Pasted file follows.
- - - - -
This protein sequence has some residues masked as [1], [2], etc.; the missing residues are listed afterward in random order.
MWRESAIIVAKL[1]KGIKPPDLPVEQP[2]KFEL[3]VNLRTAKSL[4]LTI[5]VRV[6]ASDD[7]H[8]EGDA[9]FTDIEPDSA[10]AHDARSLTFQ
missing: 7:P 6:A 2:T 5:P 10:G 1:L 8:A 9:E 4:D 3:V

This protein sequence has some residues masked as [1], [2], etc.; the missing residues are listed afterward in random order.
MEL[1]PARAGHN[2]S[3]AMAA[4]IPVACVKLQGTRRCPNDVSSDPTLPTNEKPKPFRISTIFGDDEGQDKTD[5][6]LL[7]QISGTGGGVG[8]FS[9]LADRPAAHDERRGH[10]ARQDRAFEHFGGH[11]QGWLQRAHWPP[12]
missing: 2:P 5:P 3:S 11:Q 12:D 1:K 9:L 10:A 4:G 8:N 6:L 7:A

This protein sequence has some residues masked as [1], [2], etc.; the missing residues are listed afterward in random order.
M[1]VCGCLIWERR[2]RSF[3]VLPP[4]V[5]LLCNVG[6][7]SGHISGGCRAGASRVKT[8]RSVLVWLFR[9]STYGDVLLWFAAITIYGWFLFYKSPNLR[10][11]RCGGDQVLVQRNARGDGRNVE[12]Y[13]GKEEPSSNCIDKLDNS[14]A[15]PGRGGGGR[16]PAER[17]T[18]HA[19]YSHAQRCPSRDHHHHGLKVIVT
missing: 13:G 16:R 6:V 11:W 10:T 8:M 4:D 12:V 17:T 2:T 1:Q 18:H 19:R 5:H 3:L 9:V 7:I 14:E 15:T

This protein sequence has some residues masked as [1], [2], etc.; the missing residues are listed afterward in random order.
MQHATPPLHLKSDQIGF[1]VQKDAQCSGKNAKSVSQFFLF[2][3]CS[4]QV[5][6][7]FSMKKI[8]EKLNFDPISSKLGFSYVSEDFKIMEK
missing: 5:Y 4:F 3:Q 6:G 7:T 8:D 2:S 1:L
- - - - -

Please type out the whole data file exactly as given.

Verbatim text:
This protein sequence has some residues masked as [1], [2], etc.; the missing residues are listed afterward in random order.
MWRESAIIVAKL[1]KGIKPPDLPVEQP[2]KFEL[3]VNLRTAKSL[4]LTI[5]VRV[6]ASDD[7]H[8]EGDA[9]FTDIEPDSA[10]AHDARSLTFQ
missing: 7:P 6:A 2:T 5:P 10:G 1:L 8:A 9:E 4:D 3:V

This protein sequence has some residues masked as [1], [2], etc.; the missing residues are listed afterward in random order.
MEL[1]PARAGHN[2]S[3]AMAA[4]IPVACVKLQGTRRCPNDVSSDPTLPTNEKPKPFRISTIFGDDEGQDKTD[5][6]LL[7]QISGTGGGVG[8]FS[9]LADRPAAHDERRGH[10]ARQDRAFEHFGGH[11]QGWLQRAHWPP[12]
missing: 2:P 5:P 3:S 11:Q 12:D 1:K 9:L 10:A 4:G 8:N 6:L 7:A

This protein sequence has some residues masked as [1], [2], etc.; the missing residues are listed afterward in random order.
M[1]VCGCLIWERR[2]RSF[3]VLPP[4]V[5]LLCNVG[6][7]SGHISGGCRAGASRVKT[8]RSVLVWLFR[9]STYGDVLLWFAAITIYGWFLFYKSPNLR[10][11]RCGGDQVLVQRNARGDGRNVE[12]Y[13]GKEEPSSNCIDKLDNS[14]A[15]PGRGGGGR[16]PAER[17]T[18]HA[19]YSHAQRCPSRDHHHHGLKVIVT
missing: 13:G 16:R 6:V 11:W 10:T 8:M 4:D 12:V 17:T 2:T 1:Q 18:H 19:R 5:H 3:L 9:V 7:I 14:E 15:T

This protein sequence has some residues masked as [1], [2], etc.; the missing residues are listed afterward in random order.
MQHATPPLHLKSDQIGF[1]VQKDAQCSGKNAKSVSQFFLF[2][3]CS[4]QV[5][6][7]FSMKKI[8]EKLNFDPISSKLGFSYVSEDFKIMEK
missing: 5:Y 4:F 3:Q 6:G 7:T 8:D 2:S 1:L